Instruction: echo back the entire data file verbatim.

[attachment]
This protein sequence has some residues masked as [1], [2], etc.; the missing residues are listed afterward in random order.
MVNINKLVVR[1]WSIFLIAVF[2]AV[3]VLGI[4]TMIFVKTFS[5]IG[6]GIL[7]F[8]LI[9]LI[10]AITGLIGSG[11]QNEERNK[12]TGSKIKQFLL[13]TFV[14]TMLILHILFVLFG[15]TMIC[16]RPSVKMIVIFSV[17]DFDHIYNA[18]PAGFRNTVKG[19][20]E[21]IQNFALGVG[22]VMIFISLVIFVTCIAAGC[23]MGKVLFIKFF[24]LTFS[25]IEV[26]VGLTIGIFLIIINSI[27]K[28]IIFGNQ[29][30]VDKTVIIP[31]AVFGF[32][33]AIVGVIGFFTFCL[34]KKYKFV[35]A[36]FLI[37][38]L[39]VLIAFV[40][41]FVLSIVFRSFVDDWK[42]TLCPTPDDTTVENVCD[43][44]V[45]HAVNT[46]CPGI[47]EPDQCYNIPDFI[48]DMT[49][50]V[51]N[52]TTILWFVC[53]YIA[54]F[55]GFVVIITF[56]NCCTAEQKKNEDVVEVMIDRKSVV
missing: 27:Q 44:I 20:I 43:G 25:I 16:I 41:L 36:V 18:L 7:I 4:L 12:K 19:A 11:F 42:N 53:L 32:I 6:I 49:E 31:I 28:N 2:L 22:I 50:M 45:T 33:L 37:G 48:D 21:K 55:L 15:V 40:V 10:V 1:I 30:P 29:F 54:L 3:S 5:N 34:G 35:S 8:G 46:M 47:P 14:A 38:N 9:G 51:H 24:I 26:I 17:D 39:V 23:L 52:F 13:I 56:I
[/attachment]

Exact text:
This protein sequence has some residues masked as [1], [2], etc.; the missing residues are listed afterward in random order.
MVNINKLVVR[1]WSIFLIAVF[2]AV[3]VLGI[4]TMIFVKTFS[5]IG[6]GIL[7]F[8]LI[9]LI[10]AITGLIGSG[11]QNEERNK[12]TGSKIKQFLL[13]TFV[14]TMLILHILFVLFG[15]TMIC[16]RPSVKMIVIFSV[17]DFDHIYNA[18]PAGFRNTVKG[19][20]E[21]IQNFALGVG[22]VMIFISLVIFVTCIAAGC[23]MGKVLFIKFF[24]LTFS[25]IEV[26]VGLTIGIFLIIINSI[27]K[28]IIFGNQ[29][30]VDKTVIIP[31]AVFGF[32][33]AIVGVIGFFTFCL[34]KKYKFV[35]A[36]FLI[37][38]L[39]VLIAFV[40][41]FVLSIVFRSFVDDWK[42]TLCPTPDDTTVENVCD[43][44]V[45]HAVNT[46]CPGI[47]EPDQCYNIPDFI[48]DMT[49][50]V[51]N[52]TTILWFVC[53]YIA[54]F[55]GFVVIITF[56]NCCTAEQKKNEDVVEVMIDRKSVV
missing: 27:Q 44:I 20:I 43:G 25:I 16:I 41:L 36:V 18:L 7:I 4:L 12:K 19:A 11:F 42:N 53:L 32:I 6:I 49:E 31:I 28:N 2:L 22:I 50:M 45:T 33:L 37:G 48:D 21:K 55:L 15:V 40:V 10:V 1:I 30:P 29:F 54:L 3:S 5:N 34:G 35:S 8:G 46:M 47:P 14:A 38:N 9:G 51:H 24:I 26:I 17:D 39:V 23:L 52:F 13:I 56:I